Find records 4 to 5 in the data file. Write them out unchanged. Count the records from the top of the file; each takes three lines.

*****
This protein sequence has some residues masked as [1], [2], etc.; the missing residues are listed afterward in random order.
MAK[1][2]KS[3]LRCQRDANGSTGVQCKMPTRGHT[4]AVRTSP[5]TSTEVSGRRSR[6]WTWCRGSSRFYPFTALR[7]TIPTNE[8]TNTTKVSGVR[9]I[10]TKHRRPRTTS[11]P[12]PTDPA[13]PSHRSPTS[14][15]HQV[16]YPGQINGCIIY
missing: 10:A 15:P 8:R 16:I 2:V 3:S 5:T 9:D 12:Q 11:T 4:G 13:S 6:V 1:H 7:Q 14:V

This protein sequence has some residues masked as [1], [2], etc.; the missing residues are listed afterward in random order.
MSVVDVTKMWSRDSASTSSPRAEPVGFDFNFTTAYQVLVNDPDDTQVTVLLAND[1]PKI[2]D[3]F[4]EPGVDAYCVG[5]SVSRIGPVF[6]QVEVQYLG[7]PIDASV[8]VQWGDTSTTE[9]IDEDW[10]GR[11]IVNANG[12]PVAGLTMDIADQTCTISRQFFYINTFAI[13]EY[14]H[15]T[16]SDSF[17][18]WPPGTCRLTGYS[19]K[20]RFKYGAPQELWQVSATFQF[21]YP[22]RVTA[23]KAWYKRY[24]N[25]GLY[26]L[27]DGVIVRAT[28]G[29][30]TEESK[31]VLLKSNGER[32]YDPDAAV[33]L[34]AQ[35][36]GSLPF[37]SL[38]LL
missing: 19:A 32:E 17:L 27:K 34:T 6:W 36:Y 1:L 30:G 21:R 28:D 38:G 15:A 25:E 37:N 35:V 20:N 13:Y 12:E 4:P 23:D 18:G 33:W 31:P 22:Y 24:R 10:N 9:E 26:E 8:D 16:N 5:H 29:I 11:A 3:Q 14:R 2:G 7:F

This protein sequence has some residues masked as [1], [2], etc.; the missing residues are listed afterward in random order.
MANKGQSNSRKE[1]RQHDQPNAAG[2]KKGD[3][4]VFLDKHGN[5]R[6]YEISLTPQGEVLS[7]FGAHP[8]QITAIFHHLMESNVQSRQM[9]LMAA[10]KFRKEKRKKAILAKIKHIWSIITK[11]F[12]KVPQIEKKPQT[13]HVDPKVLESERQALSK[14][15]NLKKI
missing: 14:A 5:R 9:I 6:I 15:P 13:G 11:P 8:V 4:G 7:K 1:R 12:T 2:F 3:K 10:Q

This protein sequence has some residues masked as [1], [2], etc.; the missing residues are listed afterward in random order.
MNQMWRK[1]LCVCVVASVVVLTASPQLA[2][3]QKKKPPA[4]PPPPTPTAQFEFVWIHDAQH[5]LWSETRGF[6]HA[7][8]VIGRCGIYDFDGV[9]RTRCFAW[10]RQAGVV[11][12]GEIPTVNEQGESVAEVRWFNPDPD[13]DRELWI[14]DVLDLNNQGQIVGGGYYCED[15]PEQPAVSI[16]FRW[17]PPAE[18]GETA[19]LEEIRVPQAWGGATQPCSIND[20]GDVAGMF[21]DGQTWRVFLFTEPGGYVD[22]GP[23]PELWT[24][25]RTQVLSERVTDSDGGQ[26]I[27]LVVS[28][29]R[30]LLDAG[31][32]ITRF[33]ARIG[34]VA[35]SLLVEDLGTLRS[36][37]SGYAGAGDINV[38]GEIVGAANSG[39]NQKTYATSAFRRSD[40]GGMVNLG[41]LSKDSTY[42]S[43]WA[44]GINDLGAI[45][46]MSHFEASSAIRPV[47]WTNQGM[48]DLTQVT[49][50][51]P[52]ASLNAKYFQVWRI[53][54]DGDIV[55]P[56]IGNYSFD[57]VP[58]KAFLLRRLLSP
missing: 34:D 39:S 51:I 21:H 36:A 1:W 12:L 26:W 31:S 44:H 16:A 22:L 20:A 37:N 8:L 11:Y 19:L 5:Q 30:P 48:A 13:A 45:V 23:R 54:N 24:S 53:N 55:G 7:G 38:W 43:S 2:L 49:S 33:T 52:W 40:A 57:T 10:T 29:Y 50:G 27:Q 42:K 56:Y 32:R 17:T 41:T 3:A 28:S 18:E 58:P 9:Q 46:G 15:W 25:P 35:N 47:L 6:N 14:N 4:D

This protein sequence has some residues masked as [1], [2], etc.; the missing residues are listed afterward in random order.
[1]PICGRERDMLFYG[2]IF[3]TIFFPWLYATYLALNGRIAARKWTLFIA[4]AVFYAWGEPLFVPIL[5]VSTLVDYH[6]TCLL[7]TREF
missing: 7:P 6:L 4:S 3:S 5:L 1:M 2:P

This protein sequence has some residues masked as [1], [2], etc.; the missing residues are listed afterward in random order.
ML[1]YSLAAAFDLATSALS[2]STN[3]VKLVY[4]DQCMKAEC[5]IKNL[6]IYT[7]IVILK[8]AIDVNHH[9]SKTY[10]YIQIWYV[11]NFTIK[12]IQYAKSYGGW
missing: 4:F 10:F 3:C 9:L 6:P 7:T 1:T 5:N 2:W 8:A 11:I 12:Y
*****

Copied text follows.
This protein sequence has some residues masked as [1], [2], etc.; the missing residues are listed afterward in random order.
MNQMWRK[1]LCVCVVASVVVLTASPQLA[2][3]QKKKPPA[4]PPPPTPTAQFEFVWIHDAQH[5]LWSETRGF[6]HA[7][8]VIGRCGIYDFDGV[9]RTRCFAW[10]RQAGVV[11][12]GEIPTVNEQGESVAEVRWFNPDPD[13]DRELWI[14]DVLDLNNQGQIVGGGYYCED[15]PEQPAVSI[16]FRW[17]PPAE[18]GETA[19]LEEIRVPQAWGGATQPCSIND[20]GDVAGMF[21]DGQTWRVFLFTEPGGYVD[22]GP[23]PELWT[24][25]RTQVLSERVTDSDGGQ[26]I[27]LVVS[28][29]R[30]LLDAG[31][32]ITRF[33]ARIG[34]VA[35]SLLVEDLGTLRS[36][37]SGYAGAGDINV[38]GEIVGAANSG[39]NQKTYATSAFRRSD[40]GGMVNLG[41]LSKDSTY[42]S[43]WA[44]GINDLGAI[45][46]MSHFEASSAIRPV[47]WTNQGM[48]DLTQVT[49][50][51]P[52]ASLNAKYFQVWRI[53][54]DGDIV[55]P[56]IGNYSFD[57]VP[58]KAFLLRRLLSP
missing: 34:D 39:S 51:I 21:H 36:A 1:W 12:L 26:W 31:S 44:H 16:A 22:L 20:A 37:N 8:L 11:Y 19:L 5:Q 30:P 48:A 13:A 45:V 23:R 54:N 24:S 53:N 55:G 7:G 38:W 43:S 2:L 49:S 33:T 52:W 40:A 57:T 10:T 29:Y 50:G 27:Q 42:K 56:Y 32:R 17:T 41:T 3:A 28:S 18:E 58:P 9:Q 46:G 15:W 25:P 35:N 47:L 6:N 14:N 4:D

This protein sequence has some residues masked as [1], [2], etc.; the missing residues are listed afterward in random order.
[1]PICGRERDMLFYG[2]IF[3]TIFFPWLYATYLALNGRIAARKWTLFIA[4]AVFYAWGEPLFVPIL[5]VSTLVDYH[6]TCLL[7]TREF
missing: 7:P 6:L 4:S 3:S 5:L 1:M 2:P